Learning from Bad Relationships, Part 1.

The below is the first part of a series of real life examples.

I have learned a lot from bad experiences, particularly from bad relationships. Pain has always gotten my attention and has been the driving motivation to learn and to change. There were a number of reasons for my getting into and having difficulty getting out of bad relationships the most important being not feeling worthy of love.

My parents, who were both children of immigrants, never told me that they loved me. They assumed that I would just know. And I think that they felt that compliments would cause me to be egotistical. As I entered teenage years and started dating, my mother became increasingly critical, and controlling. I was repeatedly threatened to be expelled from the family if I did not obey the rules of the house. And during one particular day when I was 14, she was angry because I had rearranged all the kitchen cookware and she couldn’t find what she wanted. And she said “Who’ll marry you? Who will live with you?” This cut deep into my psyche.

Another reason for my unhappy relationships was that I did not talk to anyone about my relationships. Indeed, I did not know who could provide the feedback, wisdom and guidance I needed. Another reason was that I was not paying attention to my gut. I did not know how to interpret gut level feelings, and, consequently, I was not acting on them.

Your gut is a vital part of discernment. Yet when you get an uncomfortable feeling that something is ‘off’, what does that mean? How is it ‘off’? And what does that mean as to what you should do about it? Can you trust that uneasy feeling? Is it a serious warning of danger or just a caution to slow down and sort some things out? Does it mean that something can’t be fixed? Should you stop what you are doing or about to do, end a relationship, break ties, move out, quit? Should you take some action, and if so what?

Part 1. The Night Before the Wedding

Decades ago I was dating a man that seemed incredibly romantic. He was a fantastic dancer, which is how we met. He would leave love notes inside the kitchen cabinet. He was supportive of my career. He was great with my young son. And it was partly because my son was acting out and very much needed the guidance of a loving but firm hand from a father figure that I sought to marry him. As a single mom, I needed help. I also felt that I needed a man to protect me from my ex-husband who had threatened to kill me. And in those days a respectable woman could not sleep around nor have a boyfriend move in with her and her children without getting married.

But the night before the wedding this man was particularly harsh with my son, and it made me question if I was doing the right thing. My mother pleaded with me not to go through with the ceremony. But everything was ready to go in less than 18 hours and I didn’t think I would be able to reach everyone. Soloists and a full professional choir were traveling two or more hours away for what was to be a big musical production. Then there was all the food, and so many guests for whom I did not have phone numbers. I had to make a decision quickly if  I was going to reach everyone in order to cancel. Would that even be possible? It was now too late to just delay matters and take a time out. Cancelling the wedding would be ending the relationship.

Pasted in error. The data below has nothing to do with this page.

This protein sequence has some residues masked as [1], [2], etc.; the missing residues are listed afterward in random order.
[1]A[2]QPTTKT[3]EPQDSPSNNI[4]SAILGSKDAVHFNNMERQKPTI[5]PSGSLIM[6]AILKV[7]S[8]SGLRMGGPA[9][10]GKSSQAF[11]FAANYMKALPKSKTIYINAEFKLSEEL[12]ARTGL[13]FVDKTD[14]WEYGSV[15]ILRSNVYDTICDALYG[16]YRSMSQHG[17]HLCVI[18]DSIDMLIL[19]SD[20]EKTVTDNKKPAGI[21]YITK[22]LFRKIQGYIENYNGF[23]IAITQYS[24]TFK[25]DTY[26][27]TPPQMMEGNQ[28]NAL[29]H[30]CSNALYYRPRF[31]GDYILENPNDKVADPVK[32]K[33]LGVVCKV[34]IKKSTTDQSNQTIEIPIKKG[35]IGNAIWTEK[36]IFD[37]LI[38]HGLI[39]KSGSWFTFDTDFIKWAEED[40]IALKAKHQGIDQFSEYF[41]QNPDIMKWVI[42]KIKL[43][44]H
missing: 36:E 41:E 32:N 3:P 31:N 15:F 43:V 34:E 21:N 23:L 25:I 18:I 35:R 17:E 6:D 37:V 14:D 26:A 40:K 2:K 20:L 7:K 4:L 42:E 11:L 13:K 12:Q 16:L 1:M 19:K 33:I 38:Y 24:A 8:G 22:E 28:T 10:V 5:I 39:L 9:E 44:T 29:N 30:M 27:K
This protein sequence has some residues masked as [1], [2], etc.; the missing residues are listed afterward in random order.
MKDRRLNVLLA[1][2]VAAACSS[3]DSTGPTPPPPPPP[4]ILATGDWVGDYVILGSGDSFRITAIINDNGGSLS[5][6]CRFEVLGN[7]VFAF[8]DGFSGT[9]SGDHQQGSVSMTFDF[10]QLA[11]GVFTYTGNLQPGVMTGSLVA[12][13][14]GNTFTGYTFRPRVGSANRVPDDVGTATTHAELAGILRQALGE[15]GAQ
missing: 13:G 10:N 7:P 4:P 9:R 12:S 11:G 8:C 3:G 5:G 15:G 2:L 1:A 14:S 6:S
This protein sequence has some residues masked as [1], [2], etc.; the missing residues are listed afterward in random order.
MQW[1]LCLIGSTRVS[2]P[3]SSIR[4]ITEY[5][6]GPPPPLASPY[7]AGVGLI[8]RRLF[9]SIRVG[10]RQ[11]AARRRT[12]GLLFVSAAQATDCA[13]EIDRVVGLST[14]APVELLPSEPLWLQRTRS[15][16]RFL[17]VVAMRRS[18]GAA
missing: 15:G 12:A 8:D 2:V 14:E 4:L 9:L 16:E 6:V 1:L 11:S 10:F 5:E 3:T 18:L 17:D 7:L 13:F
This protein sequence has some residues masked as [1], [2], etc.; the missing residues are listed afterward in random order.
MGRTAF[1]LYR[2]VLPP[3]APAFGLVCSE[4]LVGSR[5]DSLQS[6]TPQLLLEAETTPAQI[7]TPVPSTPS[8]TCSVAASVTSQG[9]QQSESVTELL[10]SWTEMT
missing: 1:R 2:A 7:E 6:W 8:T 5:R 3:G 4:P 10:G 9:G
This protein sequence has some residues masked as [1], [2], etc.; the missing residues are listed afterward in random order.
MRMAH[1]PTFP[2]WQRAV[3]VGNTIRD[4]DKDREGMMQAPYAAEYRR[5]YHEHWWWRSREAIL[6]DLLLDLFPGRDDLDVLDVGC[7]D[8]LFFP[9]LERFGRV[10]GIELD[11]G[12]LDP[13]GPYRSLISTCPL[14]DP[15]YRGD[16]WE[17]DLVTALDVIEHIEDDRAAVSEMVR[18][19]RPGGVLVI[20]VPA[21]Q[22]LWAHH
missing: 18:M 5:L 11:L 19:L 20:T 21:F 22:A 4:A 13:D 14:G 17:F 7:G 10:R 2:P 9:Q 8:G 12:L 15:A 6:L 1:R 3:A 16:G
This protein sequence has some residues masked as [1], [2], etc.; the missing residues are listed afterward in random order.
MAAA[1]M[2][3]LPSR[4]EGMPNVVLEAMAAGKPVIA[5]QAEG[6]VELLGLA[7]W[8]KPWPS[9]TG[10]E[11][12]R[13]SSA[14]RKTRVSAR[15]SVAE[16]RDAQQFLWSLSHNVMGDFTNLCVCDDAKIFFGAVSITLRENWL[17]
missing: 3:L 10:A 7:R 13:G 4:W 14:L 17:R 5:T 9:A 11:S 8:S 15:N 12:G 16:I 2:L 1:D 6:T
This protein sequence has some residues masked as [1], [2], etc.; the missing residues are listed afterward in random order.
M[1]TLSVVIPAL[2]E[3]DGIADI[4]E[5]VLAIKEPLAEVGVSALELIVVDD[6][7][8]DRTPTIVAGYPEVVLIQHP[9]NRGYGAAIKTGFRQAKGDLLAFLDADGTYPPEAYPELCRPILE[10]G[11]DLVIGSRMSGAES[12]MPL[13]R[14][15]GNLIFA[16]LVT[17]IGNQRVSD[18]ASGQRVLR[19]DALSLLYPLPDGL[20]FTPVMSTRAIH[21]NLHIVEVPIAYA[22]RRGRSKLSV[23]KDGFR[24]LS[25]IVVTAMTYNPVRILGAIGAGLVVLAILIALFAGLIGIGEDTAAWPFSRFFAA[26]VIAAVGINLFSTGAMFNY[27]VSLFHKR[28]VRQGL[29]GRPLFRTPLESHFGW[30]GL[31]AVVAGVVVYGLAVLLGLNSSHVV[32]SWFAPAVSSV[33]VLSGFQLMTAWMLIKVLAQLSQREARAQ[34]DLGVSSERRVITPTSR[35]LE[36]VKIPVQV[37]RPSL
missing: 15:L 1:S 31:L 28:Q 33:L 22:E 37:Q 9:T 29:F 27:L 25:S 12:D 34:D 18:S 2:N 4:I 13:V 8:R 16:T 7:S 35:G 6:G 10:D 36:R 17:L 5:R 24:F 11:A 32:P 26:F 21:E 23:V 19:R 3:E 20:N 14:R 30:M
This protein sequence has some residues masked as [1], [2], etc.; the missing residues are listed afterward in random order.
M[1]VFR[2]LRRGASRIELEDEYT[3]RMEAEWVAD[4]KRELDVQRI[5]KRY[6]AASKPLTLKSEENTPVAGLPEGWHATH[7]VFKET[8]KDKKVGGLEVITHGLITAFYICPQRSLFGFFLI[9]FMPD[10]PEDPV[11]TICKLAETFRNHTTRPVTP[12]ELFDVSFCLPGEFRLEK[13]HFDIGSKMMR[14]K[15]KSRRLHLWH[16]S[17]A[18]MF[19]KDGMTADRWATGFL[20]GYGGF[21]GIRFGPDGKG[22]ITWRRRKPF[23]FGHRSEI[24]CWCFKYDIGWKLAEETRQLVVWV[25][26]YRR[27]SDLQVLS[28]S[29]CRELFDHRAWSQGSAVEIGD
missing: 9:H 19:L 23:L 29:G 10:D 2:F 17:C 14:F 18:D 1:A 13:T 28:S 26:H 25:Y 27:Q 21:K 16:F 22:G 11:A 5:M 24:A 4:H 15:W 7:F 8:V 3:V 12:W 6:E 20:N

I decided that it must be just wedding jitters on my lover’s part, and so we were married. But that one instance of harshness with my son turned out to the portent of serious problems to come and we divorced a year later. 

I believe we can learn from even the most painful and humiliating experiences. And so I ask myself:

What can I learn from this? 

  • If I could do it all over again, what would I have done differently and could that have made a difference?
  • Was I too hasty in getting involved, too naive, too trusting? 
  • Did I fail to lay down proper guidelines for the relationship whether business or personal? 
  • Did I gloss over early clues or problems which subsequently grew bigger and now more difficult/expensive/emotionally upsetting to rectify? 
  • Was I so heavily invested that extraditing myself was going to be painful, and so to avoid the pain, I did little but complain but do nothing of substance? 
  • Was I more afraid or ashamed to admit I was wrong or for others to know I screwed up and so I pretended otherwise? Was I just saving face?
  • Knowing what I know now, how will I act going forward?

Awareness Born Out of Pain Can Make You a Better Person

Knowing how it feels to be treated badly, how thoughtless words can sting, and how loving words not said can also hurt, can provide the needed awareness in the wounded person to do the opposite. As a result of experiencing negative consequences from not being told by my parents that I was loved, I have made it a point to end every conversation and email with my son, other family members and friends with “love you”.

Let me know what you think. What have you learned from your own unpleasant experience/s? Send any questions or comments to Roxanne@RoxanneLouise.com.

Copyright by Roxanne Louise. However, this article may be shared in other free online sources only if this copyright notice and link to http://www.roxannelouise.com and http://unlimitedpotentialhealingcenter.com  are included with the content.

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